Sunday, March 7, 2010

Feeling Normal

Since sometime around Samuel’s death, I have assumed that I would schedule some time with a counselor at some point. This week I spoke to one for the first time since Samuel passed away. I had taken the day as a personal retreat at the St. Ignatius House Jesuit Retreat Center on the Chattahoochee River where shared the building and grounds with several staff members and about ten nuns on a silent retreat. We didn’t bother each other much. ☺ The lovely weather allowed me to spend most of the day outside. The sunlight, the running water, the paths through the woods all enabled me to slow down and take a deep breath. I needed it.

After my hour conversing with the counselor, I spent most of the rest of the day journaling. I had a lot to process and capture. My time with the counselor was more helpful than I anticipated an hour could be. Because she knew a little bit of my story, we were not starting quite at square one, and because she has counseled several friends of mine, I walked into our time with some trust and respect already accrued.

I had told Kathryn several times over the last several weeks that I felt like I needed some direction and input. I would say, “I think that it would be really helpful to have someone tell me that what I am feeling and thinking, how I am processing this, and my questions are normal. Honestly, it would even be helpful for someone to tell me that they are not normal. I’d just like to know, ‘How am I doing?’.” Meeting with the counselor provided me just that. She paid careful attention to my temperament and repeatedly helped normalize my experience: “Of course you feel that way. This is how someone with your personality approaches emotions.” She was even able to offer some encouragement in areas where I seem to be processing well. Not to say that I am healed of my grief or that I have everything figured out, but I walked away from the conversation feeling validated. My prediction to Kathryn was right. I was surprised at how much lighter I felt just knowing that what is going on in my mind and heart, especially in regards to grieving the death of my son, is normal.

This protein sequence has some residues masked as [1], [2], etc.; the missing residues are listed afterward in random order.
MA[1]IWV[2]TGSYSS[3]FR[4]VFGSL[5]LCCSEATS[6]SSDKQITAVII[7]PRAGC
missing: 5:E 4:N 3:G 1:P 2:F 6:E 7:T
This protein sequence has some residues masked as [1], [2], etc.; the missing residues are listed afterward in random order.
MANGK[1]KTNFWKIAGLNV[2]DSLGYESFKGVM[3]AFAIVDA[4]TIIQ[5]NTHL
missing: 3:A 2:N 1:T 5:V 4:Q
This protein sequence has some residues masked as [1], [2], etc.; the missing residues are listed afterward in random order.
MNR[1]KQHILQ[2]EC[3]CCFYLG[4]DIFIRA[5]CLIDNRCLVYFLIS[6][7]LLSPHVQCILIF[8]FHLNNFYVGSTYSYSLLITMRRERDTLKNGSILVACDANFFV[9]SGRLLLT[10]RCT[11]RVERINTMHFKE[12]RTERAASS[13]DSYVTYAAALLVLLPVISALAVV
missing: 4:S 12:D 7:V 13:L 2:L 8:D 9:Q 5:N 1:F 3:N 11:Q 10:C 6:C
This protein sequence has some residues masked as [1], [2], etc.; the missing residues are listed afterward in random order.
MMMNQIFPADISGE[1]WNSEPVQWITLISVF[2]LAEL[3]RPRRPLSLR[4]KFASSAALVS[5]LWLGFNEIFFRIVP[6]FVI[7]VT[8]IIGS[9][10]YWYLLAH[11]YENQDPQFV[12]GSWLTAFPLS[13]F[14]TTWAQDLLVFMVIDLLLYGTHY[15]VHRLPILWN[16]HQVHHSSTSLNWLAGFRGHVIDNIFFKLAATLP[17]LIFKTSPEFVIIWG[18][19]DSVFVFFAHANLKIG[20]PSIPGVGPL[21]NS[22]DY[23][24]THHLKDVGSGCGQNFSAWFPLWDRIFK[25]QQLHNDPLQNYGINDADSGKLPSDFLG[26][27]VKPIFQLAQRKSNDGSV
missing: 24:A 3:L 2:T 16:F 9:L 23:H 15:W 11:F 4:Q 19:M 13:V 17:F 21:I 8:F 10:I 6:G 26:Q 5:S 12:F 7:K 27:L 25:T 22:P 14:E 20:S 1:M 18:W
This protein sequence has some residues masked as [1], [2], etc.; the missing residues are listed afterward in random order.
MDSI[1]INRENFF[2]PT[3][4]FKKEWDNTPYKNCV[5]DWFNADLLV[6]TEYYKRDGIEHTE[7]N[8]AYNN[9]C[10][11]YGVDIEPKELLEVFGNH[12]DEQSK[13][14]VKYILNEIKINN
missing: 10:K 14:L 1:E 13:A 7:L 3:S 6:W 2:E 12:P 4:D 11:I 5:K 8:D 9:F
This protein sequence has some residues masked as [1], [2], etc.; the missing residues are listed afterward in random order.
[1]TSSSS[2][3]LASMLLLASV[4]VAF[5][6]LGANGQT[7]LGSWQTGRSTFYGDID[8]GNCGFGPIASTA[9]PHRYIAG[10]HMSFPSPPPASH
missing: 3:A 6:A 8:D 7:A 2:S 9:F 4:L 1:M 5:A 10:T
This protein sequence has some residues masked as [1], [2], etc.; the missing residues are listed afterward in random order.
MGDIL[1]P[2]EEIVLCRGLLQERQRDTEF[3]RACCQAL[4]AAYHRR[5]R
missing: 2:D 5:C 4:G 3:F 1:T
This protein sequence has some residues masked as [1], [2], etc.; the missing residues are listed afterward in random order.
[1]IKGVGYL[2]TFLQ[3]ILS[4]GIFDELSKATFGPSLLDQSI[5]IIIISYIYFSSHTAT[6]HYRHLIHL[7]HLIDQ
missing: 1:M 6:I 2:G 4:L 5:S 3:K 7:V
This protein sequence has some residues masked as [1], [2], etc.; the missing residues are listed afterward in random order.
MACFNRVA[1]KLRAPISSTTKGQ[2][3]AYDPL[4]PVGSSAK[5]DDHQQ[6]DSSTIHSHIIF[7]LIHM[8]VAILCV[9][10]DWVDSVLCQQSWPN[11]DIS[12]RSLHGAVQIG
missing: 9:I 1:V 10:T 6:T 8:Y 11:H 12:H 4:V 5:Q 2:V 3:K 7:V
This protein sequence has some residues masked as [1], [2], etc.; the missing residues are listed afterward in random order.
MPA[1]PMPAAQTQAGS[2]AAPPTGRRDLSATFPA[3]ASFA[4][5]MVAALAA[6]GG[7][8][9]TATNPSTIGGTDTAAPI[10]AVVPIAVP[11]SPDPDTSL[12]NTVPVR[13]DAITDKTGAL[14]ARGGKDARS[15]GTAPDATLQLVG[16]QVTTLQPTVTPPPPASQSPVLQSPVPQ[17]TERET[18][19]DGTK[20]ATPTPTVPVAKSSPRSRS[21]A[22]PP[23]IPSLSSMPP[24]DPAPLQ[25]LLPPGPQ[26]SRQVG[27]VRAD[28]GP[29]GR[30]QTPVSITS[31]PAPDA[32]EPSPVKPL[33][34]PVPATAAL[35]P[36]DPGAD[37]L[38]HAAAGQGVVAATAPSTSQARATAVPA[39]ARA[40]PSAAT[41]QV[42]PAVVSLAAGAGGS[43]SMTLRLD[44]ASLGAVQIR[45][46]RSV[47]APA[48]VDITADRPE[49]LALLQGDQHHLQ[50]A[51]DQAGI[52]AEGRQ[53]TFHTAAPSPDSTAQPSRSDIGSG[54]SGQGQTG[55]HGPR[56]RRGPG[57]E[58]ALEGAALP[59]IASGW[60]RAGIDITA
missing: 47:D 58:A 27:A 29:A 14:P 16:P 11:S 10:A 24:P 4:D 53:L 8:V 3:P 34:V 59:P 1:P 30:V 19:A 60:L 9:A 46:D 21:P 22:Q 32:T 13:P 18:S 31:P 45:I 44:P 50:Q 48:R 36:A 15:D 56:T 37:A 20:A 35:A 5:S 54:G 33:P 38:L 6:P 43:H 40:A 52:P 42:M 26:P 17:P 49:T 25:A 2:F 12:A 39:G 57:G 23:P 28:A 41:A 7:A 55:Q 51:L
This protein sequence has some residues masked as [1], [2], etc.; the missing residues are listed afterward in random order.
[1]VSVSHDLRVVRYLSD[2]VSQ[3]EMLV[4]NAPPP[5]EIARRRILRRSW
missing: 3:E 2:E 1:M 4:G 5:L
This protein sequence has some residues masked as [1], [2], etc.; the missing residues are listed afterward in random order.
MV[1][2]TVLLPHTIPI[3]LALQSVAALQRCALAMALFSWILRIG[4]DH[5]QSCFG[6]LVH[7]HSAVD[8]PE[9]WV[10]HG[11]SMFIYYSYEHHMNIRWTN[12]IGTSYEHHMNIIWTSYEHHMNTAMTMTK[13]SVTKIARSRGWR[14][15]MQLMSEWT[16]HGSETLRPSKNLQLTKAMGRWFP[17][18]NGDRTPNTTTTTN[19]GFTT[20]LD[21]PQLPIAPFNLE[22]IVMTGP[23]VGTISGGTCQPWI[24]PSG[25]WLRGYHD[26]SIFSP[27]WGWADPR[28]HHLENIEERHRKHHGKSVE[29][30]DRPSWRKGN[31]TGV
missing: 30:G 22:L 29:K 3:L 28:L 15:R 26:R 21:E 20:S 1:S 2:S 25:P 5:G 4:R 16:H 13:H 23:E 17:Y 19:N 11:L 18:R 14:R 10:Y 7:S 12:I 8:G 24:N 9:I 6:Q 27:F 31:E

In addition to the validation and affirmation, the counselor offered several questions and exercises that she feels could continue to help me process my grief and, more broadly, my emotions. The fact that I look forward to some of these exercises highlights the value of the counselor’s input. Just a day earlier, if someone had told me that they wanted me to spend some time processing this or that, I would have probably felt overwhelmed. It would have been like someone telling me to go to Cleveland when I am lost in the middle of the desert. Which way? How? Where am I? Now someone has come up to me and showed me where I am on a map and assured me that plenty of people have come through these parts before. It doesn’t make the journey easy, but it makes it feel possible.

I am still heavy hearted most of the time. I still find my swells of emotion scary. I still have a lot of healing to do. Paying attention to my soul is still not as natural for me as I would like it to be. But something has changed. I now know that these things are normal. I fully agree with Kathryn’s sentiments that life after Samuel will never be the same, that our lives will never be the old “normal” again. But, if I can use the same word in a different way, even knowing that that thought is “normal” helps me to feel “normal.” Now, instead of my inner world being predominated with isolation and fear, I feel more validated and hopeful.

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